Creeley does a few very important things in his poetry by so deliberately placing lines that are not “metered” in the traditional English sense. First, he determines to a degree the way that the poem sounds when it is read aloud; he is “projective.” Secondly, he confounds the reader’s understanding of traditional syntax in a way that identifies his poetry as “avant garde” relative to the cultural moment of his composition. If Creeley’s poetry was stripped of its formal aspect, it would be difficult to understand as Creeley’s poetry. The same can be said of the writing of James Tate.

Tate is a remarkable writer in that his implementation of form has metamorphosed as his career has progressed. Here is “The Mirror,” from “The Lost Pilot,” collected in 1967:

She tells me
that I can
see right through
her, but I
look and can
see nothing:

In this first stanza, it is easy to recognize the methodology of Robert Creeley. These lines are units, and they are short. They determine the sound of the poem and put pressure on the syntax. This example is not atypical of the poems that Tate wrote in the first decade or so or his career. However, as Tate is a poet concerned with form and interested in the ways that it might be manipulated to more progressive ends, he did not write skinny poems for his whole career. Here is “Prose Poem,” from “The Oblivion Ha-Ha” in 1970:

I am surrounded by the pieces of this huge
puzzle: here's a piece I call my wife, and
here's an odd one I call convictions, here's
conventions, here's collisions, conflagrations,
congratulations. Such a puzzle this is! I
like to grease up all the pieces and pile
them in the center of the basement after
everyone else is asleep. Then I leap head-
first like a diver into the wretched confusion.
I kick like hell and strangle a few pieces,
bite them, spitting and snarling like a mongoose.
When I wake up in the morning, it's all fixed!
My wife says she would not be caught dead at
that savage resurrection. I say she would.

We line-counters might notice that this is not a prose poem at all. In fact, it is a sonnet. Some of these lines have ten syllables, none have more than twelve, and there are fourteen of them.

The allure of the prose-poem is this: the line is the formal aspect of a piece of writing that makes it a poem. The exploration of the prose-poem is essentially the exploration of what happens to a poem once its only identifying formal aspect is removed, after Modernism cleared away the old meter and rhyme. Tate explores this in earnest in poems that are clearly prose-poems, such as “Viper Jazz” in 1976, but he is doing something else entirely with “Prose Poem” in 1970. It can be read as having roughly five stresses per line, but not as a poem that strives for strict iambs. It even turns at roughly line eight; Tate’s speaker passively reflects on the pieces of his puzzle metaphor, but leaps into physical action in roughly the position of the Petrarchean volta. The act of calling this a prose poem calls into question the integrity of the sonnet after centuries of subtle alteration in a way that is not ignorant of form, but acutely aware of the implications of tampering with it.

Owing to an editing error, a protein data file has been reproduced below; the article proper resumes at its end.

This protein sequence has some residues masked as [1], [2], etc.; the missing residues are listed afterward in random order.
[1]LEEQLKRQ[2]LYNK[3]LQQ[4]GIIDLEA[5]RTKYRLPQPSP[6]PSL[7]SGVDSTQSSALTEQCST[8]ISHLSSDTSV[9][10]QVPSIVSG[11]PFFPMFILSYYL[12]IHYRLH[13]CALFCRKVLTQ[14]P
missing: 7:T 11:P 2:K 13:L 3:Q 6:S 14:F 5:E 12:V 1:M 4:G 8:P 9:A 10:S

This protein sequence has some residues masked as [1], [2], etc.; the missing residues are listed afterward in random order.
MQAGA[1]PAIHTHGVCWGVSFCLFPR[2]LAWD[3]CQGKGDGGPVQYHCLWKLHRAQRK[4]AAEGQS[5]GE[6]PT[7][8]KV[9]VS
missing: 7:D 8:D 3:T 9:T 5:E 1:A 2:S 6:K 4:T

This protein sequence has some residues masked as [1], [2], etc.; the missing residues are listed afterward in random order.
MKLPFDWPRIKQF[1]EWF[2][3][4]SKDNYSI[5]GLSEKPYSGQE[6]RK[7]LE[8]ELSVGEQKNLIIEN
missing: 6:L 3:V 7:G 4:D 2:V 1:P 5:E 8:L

Tate’s exploration of form does not stop in 1970. In 2004, “Return to the City of White Donkeys” collected some of the most prosaic-seeming poetry of Tate’s career. Poems like “Suburban Bison” present bizarre and surrealist situations where the speaker of the poem is going bowling when he encounters a herd of Buffalo. Post-modernism ensues. All of this occurs in the space of what is received by the public as a prose poem, but is broken into lines perhaps by the constraint of the left and right margins, or perhaps by the intention of the author. The buffalo poem, for example, contains the line “Neither of us had bowled in years, and we didn’t” followed by a line break. This is the longest line in the poem. Another two lines read “along some strip for tourists to see,’ he / said.” “Said,” it seems, could just as easily have been on the previous line, and would have fit into the margin constraint that seems to have determined the length of the other line in question. It seems possible, then, that Tate is not writing “prose-poems,” but is exploring formal poetry in a way that is remarkably different from his early poems, but nevertheless is concerned with the nature of formalism and what it means for the reading of a poem.

Poetry, essentially, is never informal. Instead, it is constantly in dialogue with what its perceived form might be and the manner in which it presents its content on the page. “Free Verse” is entirely reactionary terminology. “Reactionary” is also a relevant term to the discussion of the formal aspect of poetry that appears to be informal.